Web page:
Speaking to the Indianexpress.com Tahira Hasan, President of All India Progressive Women’s Association (AIPWA) responded to this perception. “They are skilled labour working tirelessly and don’t even get an off-day in a week. Referring to their contribution to public health care as social work is just bizarre,” she said.
While underling that the demand for better pay was justified many officials that Indianexpress.com spoke to say said that acknowledging community workers as government employees would open a pandora’s box. Further, this would contradict with the very nature of the ASHA scheme that looks at them as volunteers and community workers.
Dr A K Jain, consultant gynaecologist and obstetrician at Safdarjung Hospital agrees with Dr. Mohil on ASHA workers and their contribution to public health care, but adds “asking for Rs 18,000 is not justified. If the workers are asking for that kind of money with just the few months of training they received, their claims and demands must be carefully scrutinised, he said. For many ASHA workers, like Sonu, this is at the heart of their fight, a complete lack of understanding of how gruelling their job really is.
Urmila Sati, a 38-year-old ASHA worker who also works in the same area remembers how till a few years ago they were treated with indifference and anger. “When I started in 2008, elderly women would not let us meet their daughters-in-law. They feared we would ‘brainwash’ them,” she said. “Given how they were not used to seeing women work outside homes, they’d look down upon us,” she added. Gradually workers like Urmila and Sonu claim they forged bonds based on trust and friendship with the women in the village. It was the only way to talk about health problems, safe sex, family planning—all sensitive matters that are talked only in hushed tones, a fact completely ignored in all this conversation about wages.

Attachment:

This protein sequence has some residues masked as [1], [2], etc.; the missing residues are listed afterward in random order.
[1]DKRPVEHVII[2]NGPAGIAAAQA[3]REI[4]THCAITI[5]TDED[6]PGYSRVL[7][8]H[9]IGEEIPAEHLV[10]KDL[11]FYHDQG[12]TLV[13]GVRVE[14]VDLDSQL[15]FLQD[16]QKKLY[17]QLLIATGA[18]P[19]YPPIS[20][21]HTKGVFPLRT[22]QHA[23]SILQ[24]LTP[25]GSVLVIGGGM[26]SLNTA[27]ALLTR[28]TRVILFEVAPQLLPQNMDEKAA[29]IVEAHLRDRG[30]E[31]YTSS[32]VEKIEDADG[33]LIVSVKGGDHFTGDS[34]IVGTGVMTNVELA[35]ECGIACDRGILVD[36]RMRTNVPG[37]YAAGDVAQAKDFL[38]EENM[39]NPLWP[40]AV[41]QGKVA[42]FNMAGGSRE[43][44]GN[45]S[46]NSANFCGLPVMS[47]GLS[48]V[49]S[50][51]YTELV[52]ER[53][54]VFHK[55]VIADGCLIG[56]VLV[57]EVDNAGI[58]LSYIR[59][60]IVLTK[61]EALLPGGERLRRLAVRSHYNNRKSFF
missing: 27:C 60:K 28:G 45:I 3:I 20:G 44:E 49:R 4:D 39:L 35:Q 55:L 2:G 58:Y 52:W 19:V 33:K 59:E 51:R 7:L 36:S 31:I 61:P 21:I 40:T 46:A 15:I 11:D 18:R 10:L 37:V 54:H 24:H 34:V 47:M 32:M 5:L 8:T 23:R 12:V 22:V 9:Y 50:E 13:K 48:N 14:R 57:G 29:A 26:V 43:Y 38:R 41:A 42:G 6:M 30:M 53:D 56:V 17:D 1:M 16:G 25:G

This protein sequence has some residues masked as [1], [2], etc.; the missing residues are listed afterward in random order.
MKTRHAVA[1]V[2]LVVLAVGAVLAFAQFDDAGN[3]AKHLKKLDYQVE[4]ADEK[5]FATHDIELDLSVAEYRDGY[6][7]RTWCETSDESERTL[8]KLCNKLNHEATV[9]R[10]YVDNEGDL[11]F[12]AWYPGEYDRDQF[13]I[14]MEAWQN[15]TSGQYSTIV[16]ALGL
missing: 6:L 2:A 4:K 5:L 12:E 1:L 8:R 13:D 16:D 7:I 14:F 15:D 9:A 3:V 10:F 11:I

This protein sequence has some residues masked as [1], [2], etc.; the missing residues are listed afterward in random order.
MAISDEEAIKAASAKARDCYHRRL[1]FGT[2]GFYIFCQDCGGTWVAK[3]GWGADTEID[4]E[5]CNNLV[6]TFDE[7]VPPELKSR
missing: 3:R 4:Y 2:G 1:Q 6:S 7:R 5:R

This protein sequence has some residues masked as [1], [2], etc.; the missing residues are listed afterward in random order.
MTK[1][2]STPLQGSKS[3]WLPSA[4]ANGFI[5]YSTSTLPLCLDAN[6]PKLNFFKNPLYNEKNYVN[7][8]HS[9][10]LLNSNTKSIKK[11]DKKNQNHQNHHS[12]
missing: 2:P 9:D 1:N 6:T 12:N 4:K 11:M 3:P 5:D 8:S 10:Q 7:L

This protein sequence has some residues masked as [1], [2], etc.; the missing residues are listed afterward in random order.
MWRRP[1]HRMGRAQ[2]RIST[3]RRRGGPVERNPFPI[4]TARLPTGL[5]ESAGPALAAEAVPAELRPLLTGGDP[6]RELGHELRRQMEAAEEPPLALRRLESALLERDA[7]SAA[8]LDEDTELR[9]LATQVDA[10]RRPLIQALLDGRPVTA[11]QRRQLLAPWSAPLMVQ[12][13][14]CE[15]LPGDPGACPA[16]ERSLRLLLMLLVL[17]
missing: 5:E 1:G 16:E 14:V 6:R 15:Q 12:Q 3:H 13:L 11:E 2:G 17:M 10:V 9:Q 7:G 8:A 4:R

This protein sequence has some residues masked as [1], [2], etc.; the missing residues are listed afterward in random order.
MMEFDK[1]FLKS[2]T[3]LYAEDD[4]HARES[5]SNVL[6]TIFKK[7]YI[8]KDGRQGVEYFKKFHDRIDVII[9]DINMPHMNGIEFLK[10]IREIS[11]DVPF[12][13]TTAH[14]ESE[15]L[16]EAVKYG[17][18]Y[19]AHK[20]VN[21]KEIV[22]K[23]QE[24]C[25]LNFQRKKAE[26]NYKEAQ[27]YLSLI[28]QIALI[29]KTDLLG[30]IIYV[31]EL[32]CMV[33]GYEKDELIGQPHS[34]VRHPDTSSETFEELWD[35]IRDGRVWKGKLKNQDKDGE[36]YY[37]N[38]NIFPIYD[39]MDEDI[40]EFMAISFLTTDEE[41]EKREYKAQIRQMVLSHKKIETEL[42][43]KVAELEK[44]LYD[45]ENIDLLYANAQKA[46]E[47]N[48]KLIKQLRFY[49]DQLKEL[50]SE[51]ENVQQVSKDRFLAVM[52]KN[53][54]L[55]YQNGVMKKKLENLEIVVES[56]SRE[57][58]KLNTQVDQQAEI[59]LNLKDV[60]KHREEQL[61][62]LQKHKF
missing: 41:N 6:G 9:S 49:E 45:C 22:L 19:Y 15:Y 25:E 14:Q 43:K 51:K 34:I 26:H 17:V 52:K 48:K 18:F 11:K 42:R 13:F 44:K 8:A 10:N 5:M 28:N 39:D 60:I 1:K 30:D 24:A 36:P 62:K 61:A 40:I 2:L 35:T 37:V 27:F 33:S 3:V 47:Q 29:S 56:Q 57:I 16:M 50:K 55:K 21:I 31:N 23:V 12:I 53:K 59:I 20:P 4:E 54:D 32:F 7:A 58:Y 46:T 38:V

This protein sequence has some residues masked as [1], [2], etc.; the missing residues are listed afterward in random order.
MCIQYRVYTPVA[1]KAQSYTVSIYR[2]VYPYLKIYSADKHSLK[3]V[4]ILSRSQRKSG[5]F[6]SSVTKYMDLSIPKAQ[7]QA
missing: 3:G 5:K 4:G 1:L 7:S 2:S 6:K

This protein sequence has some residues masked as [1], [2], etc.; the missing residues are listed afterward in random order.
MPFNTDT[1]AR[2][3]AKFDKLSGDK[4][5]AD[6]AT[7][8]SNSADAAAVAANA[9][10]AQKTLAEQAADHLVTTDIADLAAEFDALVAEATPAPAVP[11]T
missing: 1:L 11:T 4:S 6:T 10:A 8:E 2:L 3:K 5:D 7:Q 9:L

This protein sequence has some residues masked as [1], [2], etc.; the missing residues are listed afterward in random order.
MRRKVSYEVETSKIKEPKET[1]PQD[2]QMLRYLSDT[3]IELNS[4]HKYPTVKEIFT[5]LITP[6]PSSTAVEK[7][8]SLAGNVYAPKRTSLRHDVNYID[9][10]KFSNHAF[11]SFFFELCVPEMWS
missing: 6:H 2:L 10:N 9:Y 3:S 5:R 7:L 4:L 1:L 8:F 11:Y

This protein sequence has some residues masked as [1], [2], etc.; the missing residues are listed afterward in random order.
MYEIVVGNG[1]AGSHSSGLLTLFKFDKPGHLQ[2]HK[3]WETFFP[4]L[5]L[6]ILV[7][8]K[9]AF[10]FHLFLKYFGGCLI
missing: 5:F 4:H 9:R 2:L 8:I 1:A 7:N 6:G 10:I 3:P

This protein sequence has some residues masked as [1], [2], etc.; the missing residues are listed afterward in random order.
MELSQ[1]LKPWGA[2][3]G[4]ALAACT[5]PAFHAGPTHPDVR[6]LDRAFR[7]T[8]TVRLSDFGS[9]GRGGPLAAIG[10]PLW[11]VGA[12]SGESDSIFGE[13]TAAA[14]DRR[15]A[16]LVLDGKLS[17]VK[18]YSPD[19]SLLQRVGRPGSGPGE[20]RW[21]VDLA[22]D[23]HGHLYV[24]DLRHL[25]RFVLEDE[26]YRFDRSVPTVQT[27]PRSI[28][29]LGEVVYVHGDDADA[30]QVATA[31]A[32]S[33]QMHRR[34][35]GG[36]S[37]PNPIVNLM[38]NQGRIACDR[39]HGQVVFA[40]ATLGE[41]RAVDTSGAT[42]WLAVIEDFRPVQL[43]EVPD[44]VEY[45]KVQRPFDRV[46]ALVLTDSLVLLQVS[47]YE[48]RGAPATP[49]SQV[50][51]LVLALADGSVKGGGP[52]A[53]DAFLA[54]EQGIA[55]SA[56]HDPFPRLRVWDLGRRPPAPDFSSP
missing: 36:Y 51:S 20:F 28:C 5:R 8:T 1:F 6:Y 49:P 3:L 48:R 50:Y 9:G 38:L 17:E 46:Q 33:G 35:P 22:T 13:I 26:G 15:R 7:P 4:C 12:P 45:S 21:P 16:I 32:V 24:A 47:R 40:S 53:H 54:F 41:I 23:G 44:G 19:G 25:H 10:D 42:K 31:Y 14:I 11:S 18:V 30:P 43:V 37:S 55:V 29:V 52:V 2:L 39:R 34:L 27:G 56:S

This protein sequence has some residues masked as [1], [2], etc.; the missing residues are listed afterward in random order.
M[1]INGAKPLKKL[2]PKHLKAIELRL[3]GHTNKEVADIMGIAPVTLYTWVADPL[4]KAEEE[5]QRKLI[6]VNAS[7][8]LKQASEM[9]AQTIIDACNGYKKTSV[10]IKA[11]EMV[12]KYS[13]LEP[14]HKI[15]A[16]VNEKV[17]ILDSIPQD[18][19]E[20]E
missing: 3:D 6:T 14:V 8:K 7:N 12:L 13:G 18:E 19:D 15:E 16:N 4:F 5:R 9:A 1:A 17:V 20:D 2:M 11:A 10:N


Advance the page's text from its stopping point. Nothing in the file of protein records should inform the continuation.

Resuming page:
Still at the dispensary, Sonu is squinting at her phone scrolling through her contacts. Just then, Pooja, the young mother Sonu had been speaking to earlier, arrives. As Sonu takes the baby inside to give her the vaccine, Pooja says she has to rush back because her own toddler was asleep. “I would have completely forgotten about the vaccination camp had Didi not reminded me,” Pooja says referring to Sonu. The child is getting a BCG vaccine and it is Sonu’s job, among other things to make sure every child in her area of 2300 people is vaccinated.
“We do all the work, and doctors take credit,” Sonu rues as she hands the baby back to Puja.